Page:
The same chemicals make it into your cheese, which is why so many people love eating cheese. In Switzerland, it was reported that people in this cheese-loving country consume an average of 20kg of cheese per year!

What to Do If You're Addicted to Dairy? 7 Tips

Look, I am not saying 'never' to eat dairy again. Although, if you are intolerant to it, you would be doing yourself a world of good. It is hard to avoid it, as it is in everything from pizza and creamy pasta sauces to cheesecakes, yogurts and ice creams.

All I am saying is because of the association between milk and infertility, give it a miss while you are trying to get pregnant. To help you get over dairy, here are a few tips:

1. Cold Shoulder.

As a general rule, avoid dairy unless it is organic and you are not intolerant to it. This helps you avoid any effect of milk and infertility. Also, if you suffer from PCOS and endometriosis, avoid it altogether.

2. Go 21 Days Without Dairy.

Like all addictions, it will take some time to overcome it. It takes 21 days for the brain to break or acquire a habit. To stop craving cheese or milk, go without them for 21 days. But beware, like all opiates, it only takes one bite to become hooked again.

3. Crowd out Approach.

If you find it hard to avoid dairy, try to eliminate dairy gradually. You can start with the foods you're least attached to then crowd out and eat more substitutes.

4. Minimize Animal Product Intake.

Minimize your intake of animal products and increase the intake of organic vegetables and fiber from fruit, grains, nuts and seeds. You can get all the calcium you need from sesame seeds (Tahini), spinach, Chinese cabbage, broccoli, seaweed Kelp and Dandelion leaves.

5. Use Non-Dairy Substitutes.

Replace cow's milk, butter and ice cream for non-dairy alternatives. For those of you who have grown to love milk and other dairy products, giving it up may be a challenge.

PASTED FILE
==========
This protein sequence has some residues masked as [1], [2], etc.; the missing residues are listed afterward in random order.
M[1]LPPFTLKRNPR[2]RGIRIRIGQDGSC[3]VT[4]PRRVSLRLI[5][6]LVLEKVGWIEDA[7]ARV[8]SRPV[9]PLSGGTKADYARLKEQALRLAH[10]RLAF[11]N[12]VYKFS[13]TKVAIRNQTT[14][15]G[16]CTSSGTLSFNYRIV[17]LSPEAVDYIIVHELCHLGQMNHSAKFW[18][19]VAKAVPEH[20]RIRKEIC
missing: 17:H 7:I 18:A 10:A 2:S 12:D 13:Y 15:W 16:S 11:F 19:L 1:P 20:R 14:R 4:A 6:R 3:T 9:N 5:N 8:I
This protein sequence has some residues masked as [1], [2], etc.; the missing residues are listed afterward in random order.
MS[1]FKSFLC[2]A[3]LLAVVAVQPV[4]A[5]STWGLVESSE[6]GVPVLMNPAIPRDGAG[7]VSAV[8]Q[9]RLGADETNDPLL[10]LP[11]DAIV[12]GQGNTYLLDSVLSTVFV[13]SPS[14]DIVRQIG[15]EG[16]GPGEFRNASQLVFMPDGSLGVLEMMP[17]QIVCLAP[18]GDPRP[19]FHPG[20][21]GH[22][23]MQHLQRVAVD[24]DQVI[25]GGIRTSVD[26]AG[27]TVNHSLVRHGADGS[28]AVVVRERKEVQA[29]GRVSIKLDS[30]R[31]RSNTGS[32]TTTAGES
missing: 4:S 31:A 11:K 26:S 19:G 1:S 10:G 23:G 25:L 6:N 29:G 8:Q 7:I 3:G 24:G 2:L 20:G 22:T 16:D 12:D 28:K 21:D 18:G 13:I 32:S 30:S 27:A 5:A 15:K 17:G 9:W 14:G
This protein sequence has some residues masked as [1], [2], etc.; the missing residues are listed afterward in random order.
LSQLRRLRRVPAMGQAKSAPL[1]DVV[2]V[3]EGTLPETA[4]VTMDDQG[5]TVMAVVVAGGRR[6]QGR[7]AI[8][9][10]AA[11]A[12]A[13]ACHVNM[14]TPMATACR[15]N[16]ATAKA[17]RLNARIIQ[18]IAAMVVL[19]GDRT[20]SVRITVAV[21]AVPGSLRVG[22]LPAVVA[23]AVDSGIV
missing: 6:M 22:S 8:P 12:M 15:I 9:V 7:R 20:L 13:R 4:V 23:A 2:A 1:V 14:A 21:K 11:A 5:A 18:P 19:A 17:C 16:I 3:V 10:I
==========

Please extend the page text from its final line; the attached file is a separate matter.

To help curb your milk cravings, you can milk substitutes—they may not taste exactly like milk, but they are healthier substitutes for you to try:
    1. almond milk
    2. coconut milk
    3. cashew milk
    4. macadamia milk
    5. rice milk
    6. hemp milk
    7. quinoa milk
Turmeric Latte is also a wonderful substitute for you to try. View the turmeric latte recipe here.

6. Prepare Your Own Food.

Processed and fast food often contain hidden dairy ingredients. Sadly, this makes it hard for you to avoid dairy if you eat out often or don't prepare your food. By preparing your own food, you'll be able to substitute dairy and integrate healthier substitutes into your diet.

7. Get Support.

If you are serious about quitting dairy, it would help to look for an accountability partner to assist you.

Milk and Dairy May Affect Your Fertility

While dairy is a significant part of our lives, it may not be good for everyone. It can cause inflammation in the gut and lead to poor nutrient absorption. It can adversely affect your cervical mucus production, contribute to hormonal imbalances and anovulation.

If you're trying to conceive, it would be best to avoid dairy to help balance your hormones and improve your chances of conceiving. However, if you do eat dairy, or find it hard to give up dairy, make sure you consume full-fat organic dairy. Low-fat dairy may increase the risk of anovulatory infertility[4].

Also, if you suspect you're intolerant to dairy, have an IgG immunoglobulin test.

What are your thoughts on milk and infertility? Do you eat a lot of dairy? Would you find it hard to give it up? I’d love to hear your thoughts!

References

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About the Author: Iva Keene MRMed. ND. - Qualified Naturopathic Physician

Iva Keene is co-founder and director of Natural-Fertility-Prescription.com. She has been a qualified, accredited Naturopathic Physician for over 13 years, holds a Bachelor's degree in Health Science and a Masters degree in Reproductive Medicine. Since founding NFP in 2008, Iva's articles, videos, guides and reports have reached over 1.3 million people. Iva has dedicated her professional life to supporting couples on their path to parenthood with scientifically grounded information, protocols and coaching around preconception care, natural infertility treatments and integrative reproductive health.